WASHINGTON (CNNMoney) -- In the latest blow to Obama signature programs, Republicans are now aiming to kill several White House plans aimed at keeping underwater borrowers in their homes.
The House GOP announced hearings for next week aimed at ending "failed and ineffective" housing programs.
The four plans on the chopping block include the Home Affordable Modification Program (HAMP), the Neighborhood Stabilization Program, the Federal Housing Administration Refinance Programs and the Emergency Homeowner Relief Fund. The move would save about $38 billion remaining and unspent by the four programs, according to House Republicans.
"In an era of record-breaking deficits, it's time to pull the plug on these programs that are actually doing more harm than good for struggling homeowners," Rep. Spencer Bachus, an Alabama Republican who chairs the House Financial Services Committee, said in a statement.
But unlike other Obama programs that the GOP is targeting -- such as the Consumer Financial Protection Bureau and health care reforms -- the mortgage modification program, in particular, has faced criticism that transcends party lines.
While it has prevented hundreds of thousands of foreclosures, its impact is small compared to the millions of homeowners who fell behind on their mortgages or who have foreclosed anyway. Special Inspector General Neil Barofsky called the program a "failure" and has criticized Treasury for it.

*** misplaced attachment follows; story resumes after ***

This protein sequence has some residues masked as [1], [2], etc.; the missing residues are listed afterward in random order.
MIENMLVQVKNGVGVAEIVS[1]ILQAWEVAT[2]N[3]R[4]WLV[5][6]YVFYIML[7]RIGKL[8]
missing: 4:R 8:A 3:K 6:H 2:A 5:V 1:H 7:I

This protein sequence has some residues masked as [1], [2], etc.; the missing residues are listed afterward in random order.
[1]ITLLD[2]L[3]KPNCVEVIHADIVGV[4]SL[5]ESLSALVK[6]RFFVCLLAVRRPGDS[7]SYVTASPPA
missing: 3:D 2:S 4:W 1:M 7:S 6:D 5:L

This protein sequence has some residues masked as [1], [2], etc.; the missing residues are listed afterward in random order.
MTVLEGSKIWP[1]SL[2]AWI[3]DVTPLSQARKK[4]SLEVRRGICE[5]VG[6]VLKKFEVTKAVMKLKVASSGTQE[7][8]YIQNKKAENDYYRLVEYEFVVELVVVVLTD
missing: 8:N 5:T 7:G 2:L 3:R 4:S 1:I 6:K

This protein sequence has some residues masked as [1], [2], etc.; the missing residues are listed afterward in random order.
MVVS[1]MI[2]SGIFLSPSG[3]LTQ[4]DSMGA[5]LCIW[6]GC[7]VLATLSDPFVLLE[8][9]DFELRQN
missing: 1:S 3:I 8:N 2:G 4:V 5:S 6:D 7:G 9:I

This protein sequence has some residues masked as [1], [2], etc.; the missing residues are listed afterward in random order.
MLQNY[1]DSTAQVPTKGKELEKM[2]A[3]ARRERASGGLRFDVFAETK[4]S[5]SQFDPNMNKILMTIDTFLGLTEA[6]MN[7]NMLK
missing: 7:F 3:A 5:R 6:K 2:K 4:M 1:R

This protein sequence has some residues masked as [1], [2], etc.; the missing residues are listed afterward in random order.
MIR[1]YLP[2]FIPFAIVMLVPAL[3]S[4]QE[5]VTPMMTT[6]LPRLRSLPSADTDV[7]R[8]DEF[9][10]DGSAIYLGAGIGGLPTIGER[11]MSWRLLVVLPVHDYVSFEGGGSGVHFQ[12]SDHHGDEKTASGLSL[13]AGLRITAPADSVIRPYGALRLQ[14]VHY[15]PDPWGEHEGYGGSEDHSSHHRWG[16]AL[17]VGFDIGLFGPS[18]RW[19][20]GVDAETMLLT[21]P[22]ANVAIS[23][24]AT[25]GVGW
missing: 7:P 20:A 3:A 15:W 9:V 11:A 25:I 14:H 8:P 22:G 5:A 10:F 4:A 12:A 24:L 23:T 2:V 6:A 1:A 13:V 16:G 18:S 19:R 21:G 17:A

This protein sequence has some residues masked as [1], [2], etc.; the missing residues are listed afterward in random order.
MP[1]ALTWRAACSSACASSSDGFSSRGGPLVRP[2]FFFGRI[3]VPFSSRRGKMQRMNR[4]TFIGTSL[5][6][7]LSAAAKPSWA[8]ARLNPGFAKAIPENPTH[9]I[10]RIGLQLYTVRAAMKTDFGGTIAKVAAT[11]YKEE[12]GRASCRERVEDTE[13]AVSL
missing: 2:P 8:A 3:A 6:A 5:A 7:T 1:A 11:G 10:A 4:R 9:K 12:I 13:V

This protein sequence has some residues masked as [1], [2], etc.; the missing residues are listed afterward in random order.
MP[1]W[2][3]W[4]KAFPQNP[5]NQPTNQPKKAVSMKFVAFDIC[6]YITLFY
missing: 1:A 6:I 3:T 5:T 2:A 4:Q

As of Dec. 31, there have been just more than 500,000 ongoing permanent modifications under HAMP, with about 238,000 of those funded by and attributable to TARP, the inspector general's office reported. Barofsky called those figures "anemic."
The GOP announcement targeting housing programs comes after reports that the administration is seeking a $20 billion settlement with the 14 largest mortgage lenders accused of illegally foreclosing on homes in lawsuits, according to the Wall Street Journal, citing unidentified sources.
The administration is reportedly looking to either collect $20 billion in fines or to force the banks to provide a similar amount of loan modifications for underwater homeowners, according to the Journal.
Those reports prompted California Democratic Rep. Maxine Waters to call for Treasury to pursue fines against mortgage services that fail to comply with HAMP guidelines.
"These monetary penalties could be redirected for any number of purposes, including increasing legal services funding so that homeowners can be adequately represented by counsel in foreclosure," she said in a statement.
Small business owners say they're not yet feeling the effects of an improving economy, and most aren't rushing to hire, or seeking funds to invest in their businesses. More
Between ballooning student loans, credit cards and money owed to family members, graduates of the class of 2013 are facing an average $35,200 in debt, a Fidelity survey found. More